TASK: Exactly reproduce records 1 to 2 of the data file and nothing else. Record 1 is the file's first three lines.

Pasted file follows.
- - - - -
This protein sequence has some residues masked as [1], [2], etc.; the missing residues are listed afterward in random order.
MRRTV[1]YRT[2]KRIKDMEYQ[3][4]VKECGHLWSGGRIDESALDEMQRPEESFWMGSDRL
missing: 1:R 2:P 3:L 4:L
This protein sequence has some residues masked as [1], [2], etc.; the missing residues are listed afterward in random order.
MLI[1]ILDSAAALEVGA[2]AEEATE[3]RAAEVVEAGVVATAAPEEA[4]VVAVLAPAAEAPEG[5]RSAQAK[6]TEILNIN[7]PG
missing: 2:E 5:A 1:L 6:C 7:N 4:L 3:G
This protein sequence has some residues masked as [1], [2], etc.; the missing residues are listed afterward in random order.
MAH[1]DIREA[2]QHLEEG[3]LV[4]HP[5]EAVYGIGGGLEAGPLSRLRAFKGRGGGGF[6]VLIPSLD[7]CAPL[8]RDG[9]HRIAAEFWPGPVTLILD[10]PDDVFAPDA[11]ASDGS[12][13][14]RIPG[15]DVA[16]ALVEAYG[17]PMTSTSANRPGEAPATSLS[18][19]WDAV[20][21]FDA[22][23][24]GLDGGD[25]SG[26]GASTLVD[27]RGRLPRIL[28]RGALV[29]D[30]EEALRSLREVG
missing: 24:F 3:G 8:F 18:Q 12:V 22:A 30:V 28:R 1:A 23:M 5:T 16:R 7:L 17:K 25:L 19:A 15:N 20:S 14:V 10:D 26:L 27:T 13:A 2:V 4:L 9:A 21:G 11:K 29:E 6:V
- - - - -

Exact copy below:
This protein sequence has some residues masked as [1], [2], etc.; the missing residues are listed afterward in random order.
MRRTV[1]YRT[2]KRIKDMEYQ[3][4]VKECGHLWSGGRIDESALDEMQRPEESFWMGSDRL
missing: 1:R 2:P 3:L 4:L
This protein sequence has some residues masked as [1], [2], etc.; the missing residues are listed afterward in random order.
MLI[1]ILDSAAALEVGA[2]AEEATE[3]RAAEVVEAGVVATAAPEEA[4]VVAVLAPAAEAPEG[5]RSAQAK[6]TEILNIN[7]PG
missing: 2:E 5:A 1:L 6:C 7:N 4:L 3:G